Monthly Archives: March 2020

Our New Normal


UM Law put on a good one today about Law and Cornavirus.  Announced only a few days ago, it drew over 500 viewers. They’re likely to do a sequel. Meanwhile, I gather a recorded version should be online Real Soon Now.™

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When Not to Get COVID-19 in Florida

No time is a good time to get COVID-19. But if I understood it, the site predicts that in Florida the worst time to get COVID-19 will be about April 15-May 15, in that the demand for ICU beds will outstrip supply in that period. Interestingly, the site doesn’t predict that there will be no hospital beds at all at any point. Of course it’s a big state, so a bed in the Panhandle is of limited use in Miami, or vice versa.

There might, I fear, be another problem with this projection that causes it to understate the problem: a bed is not much use without healthcare workers. I don’t see any sign that these projections take account of the possible toll on doctors, nurses, technicians, and other support personnel in hospitals, although again it’s entirely possible I’m missing something. In some scenarios, the absence of medical professionals due to illness, ill family, childcare needs, or other factors might be a bigger constraint than beds at some critical times.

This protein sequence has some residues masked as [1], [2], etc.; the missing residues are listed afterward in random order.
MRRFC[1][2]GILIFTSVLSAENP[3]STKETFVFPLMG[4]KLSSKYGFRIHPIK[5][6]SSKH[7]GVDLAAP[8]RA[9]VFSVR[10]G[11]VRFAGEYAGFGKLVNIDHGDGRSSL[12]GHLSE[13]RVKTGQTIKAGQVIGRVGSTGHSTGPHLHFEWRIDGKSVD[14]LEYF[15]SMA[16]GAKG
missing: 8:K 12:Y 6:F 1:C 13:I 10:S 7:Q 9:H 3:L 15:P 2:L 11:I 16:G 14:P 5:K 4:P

I’m also not real clear on why this and other estimates put the Florida peak so much later than most other states given that we seem to be ramping up quite quickly. Can anyone explain please?

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What if the Virus Has Spread Much More than We Think?

COVID-19 map

COVID-19 spread as of 3/30/20 10:04 AM per Johns Hopkins